So, as with Summer Breeze 10K, my expectations are pretty low. Where I once had aspirations of going sub-1:40 again & getting a PR, I think I will have to be pleased with myself if I manage sub 1:45. That's not to say I think the original goal is impossible (I mean, hey, look at PrideRun & Summer Breeze); just that the odds are not great.
It's times like these that I lament my lack of deeper knowledge about how conditioning and de-conditioning really work. I mean duh, running more generally makes you faster and running way less will eventually make you slower. But how quickly? And how much less counts as "less"? How long is the lag between a drop off in workouts and the inevitable resultant drop off in performance? How much can I back off and still maintain my current level of fitness, even if I'm not getting faster?
Questions, questions, questions.
I ran 10 miles last Thursday with 7 at HM pace, and though they weren't as effortless as the ones I'd run a couple of weeks before (ie, pre-vacation), they were reasonably comfortable at the pace I'd like to be running. On the other hand, I haven't run more than 10 miles at once since July, and my runs this week have been somewhat dubious. The six on Tuesday (2 wu + 6 rounds of 400m at 10K pace / 400m easy + 1 cd) left my calf muscles super achey & on the verge of cramping, and the six on Thursday (2 wu + 3 @ HM pace + 1 cd) felt disturbingly tough. Seriously -- during the first HM mile when I was fighting for a 7:45 pace, I'd half decided not to run at all. The next two miles were easier and faster, though, so ultimately I got over it.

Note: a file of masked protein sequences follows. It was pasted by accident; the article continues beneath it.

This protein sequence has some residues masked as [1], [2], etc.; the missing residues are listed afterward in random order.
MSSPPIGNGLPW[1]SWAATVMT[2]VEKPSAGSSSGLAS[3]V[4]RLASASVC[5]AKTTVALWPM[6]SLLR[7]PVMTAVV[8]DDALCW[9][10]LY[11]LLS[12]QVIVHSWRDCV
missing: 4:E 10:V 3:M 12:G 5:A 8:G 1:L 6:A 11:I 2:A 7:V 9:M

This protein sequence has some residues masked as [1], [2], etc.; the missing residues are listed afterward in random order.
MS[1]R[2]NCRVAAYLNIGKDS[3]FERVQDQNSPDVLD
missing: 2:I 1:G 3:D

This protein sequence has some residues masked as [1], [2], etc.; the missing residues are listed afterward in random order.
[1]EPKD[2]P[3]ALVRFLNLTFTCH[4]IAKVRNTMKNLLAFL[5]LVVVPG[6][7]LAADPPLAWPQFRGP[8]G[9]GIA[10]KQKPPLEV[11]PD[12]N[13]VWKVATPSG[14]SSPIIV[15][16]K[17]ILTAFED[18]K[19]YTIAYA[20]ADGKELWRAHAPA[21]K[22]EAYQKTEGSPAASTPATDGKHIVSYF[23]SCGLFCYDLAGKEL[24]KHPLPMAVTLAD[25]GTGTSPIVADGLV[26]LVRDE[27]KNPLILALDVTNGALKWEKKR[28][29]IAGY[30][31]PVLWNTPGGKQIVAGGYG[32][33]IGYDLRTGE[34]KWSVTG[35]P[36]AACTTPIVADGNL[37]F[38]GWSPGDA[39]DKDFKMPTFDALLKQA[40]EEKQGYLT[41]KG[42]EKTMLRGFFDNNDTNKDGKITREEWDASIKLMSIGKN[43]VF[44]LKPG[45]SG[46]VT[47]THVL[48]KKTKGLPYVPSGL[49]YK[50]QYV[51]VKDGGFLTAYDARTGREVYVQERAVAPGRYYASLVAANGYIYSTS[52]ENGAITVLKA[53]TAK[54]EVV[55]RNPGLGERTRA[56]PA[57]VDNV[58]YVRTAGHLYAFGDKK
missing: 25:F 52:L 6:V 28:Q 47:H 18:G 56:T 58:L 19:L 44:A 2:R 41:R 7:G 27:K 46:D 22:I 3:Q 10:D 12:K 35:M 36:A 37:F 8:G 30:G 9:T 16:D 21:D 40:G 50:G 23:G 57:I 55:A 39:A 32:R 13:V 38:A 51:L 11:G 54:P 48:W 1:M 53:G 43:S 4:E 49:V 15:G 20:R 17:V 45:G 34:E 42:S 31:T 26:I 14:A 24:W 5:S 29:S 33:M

It hit me later on that people don't go from PR 10Ks and amazing tempo runs to walruses with emphysema in the space of three weeks, even if they cut way back on training. Lose the edge a bit? Sure. But realistically, I should still be pretty fit.
And that holds up. Once I got warmed up into the faster paces, I was cardiovascularly fine on those runs, and didn't feel afterward as if I'd worked all that hard. I think the real issue is actually the toughness of some of my smaller muscle / connective tissue groups, particularly those between my knees and feet. That's were I've been sore, and I know from experience that any kind of weakness there (and I think I do tend to be weak there in general) tends to work its way up the kinetic chain and cause me to run less efficiently. Which makes it feel harder, even if I haven't lost much fitness cardiovascular-wise.
So I don't really know what will happen Sunday. I very well may find myself running 1:4x, and if that's the best I can do, that's fine. There will be other halfs. However, I can tell you that I am not planning to pre-emptively set myself up for a 1:4x. I'm planning to run this race as if I have a legitimate shot at sub-1:40 for as long as I can.
If I were a bookie, I'd give myself good odds of staying in the 7:35-7:40 range for the first 10 miles. The truth of this race, I think, will be in the last 5K. I doubt I'm in good enough shape to pull a Windsor Green & floor it for 3 miles at that point; the question is probably whether I'm strong enough to hold a 7:40ish pace all the way through or not.
My guess is no. But whatever. If nothing else, it'll give me a sense of how much work I have to do before Healdsburg Half in October. And YAY for being done with the traveling & driving & getting settled in my new office! It's looking like I might even have the time to actually train for it. :)